The Koi Carp

So here’s another blog because I can’t sleep… probably has to do with all the coffee and sugar I had during work. I just gave up on trying to sleep and figured I might as well do something productive. I’ve got another 1500 words added to my book. It gets me in a good mood thinking about my past. Even the countless mistakes I’ve made are all part of the journey and I have a strong acceptance of who I was as that’s created who I am. Putting things in perspective like that makes me feel good about my life now, as I realize that I’ll look back on the life I’m living now in a similar way, with a feeling of owning my mistakes and being proud of being me. It feels good to write and reflect anyway so blogging can also happen in more of an organic way.

The story of how the first book ends, or lets say, how Act I ends is already clear in my mind. I’ve decided to divide my story up by their respective tattoos: each tattoo I have were made on a birthday (as a symbol for the experiences I’ve gained in that year), except the first one ever, which is the Koi Carp I got in Thailand. Thinking about that, I remembered the video my sister’s then boyfriend made at the time of losing my tattoo virginity. See below:

The Koi Carp

 

 

 

 

 

 

 

 

 

I drew the above carp on one of my mathematics notebooks, seeing if I could shade like a tattoo artist could. Anyhow. The reason I got the carp is because of it’s symbolism, which I found out through a friend. This was something that resonated with me strongly and I stuck with the idea until the opportunity to manifest itself emerged.

The story is that according to Chinese mythology, the Dragon’s Gate is located at the top of a waterfall cascading from a legendary mountain. Many carp swim upstream against the river’s strong current, but few are capable or brave enough for the final leap over the waterfall.  If a carp successfully makes the jump, it is transformed into a powerful dragon. [1]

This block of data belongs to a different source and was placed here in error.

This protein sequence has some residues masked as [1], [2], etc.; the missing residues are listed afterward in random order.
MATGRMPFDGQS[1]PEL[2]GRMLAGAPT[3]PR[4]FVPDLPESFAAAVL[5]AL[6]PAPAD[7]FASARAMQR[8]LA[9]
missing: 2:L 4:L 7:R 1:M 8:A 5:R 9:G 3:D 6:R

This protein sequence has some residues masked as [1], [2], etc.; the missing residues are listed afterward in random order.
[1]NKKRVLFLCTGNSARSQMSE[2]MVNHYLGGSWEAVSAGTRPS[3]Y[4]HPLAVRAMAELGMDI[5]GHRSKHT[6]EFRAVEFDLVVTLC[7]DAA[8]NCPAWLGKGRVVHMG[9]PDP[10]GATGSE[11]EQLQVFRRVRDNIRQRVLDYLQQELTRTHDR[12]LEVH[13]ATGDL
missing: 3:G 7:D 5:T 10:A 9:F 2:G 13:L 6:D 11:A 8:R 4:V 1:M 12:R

This transformation into a dragon is symbolic for reaching enlightenment. At the age of 17, I was already diligently working on exploring my spirituality and also through my Shaolin Kung Fu, found ways to engage in ‘action meditation’ and found power in this new philosophy of ‘keeping my heart flat’ and by the mantra ‘More Chi! Train harder!’. I was working on my personal development by ‘becoming comfortable being uncomfortable’ and taking on challenges with ‘more chi’ and bravery to take on risks.

My path to enlightenment or my path of self development and transcendence is something that would be applicable to my whole lifetime which is why I saw it as an appropriate tattoo to get. The placement and position was also strategic and aesthetic, with the idea of a fish just poking out of my boardshorts when I’d go swimming, but not being visible for work/school related activities.

Getting a tattoo is a ritual in itself too. Especially with my first tattoo, I felt a shift in myself that aligned with who I was, and which told anyone with influence over me (*ahem* parents) that I was going to do things my way, and live my life the way I was going to live it. Going against the flow, finding my own way and building my courage and strength were all themes that resonated with me and the symbol of the carper which is the story behind that.

That’s all I wanted to share for now. My mind is going a bit hazy after all this time so perhaps its time to hit the sack. Have a good day and see you on the other side. Peace!

[1]- http://www.zengyotaku.com/carp_jump_dragon_gate.html

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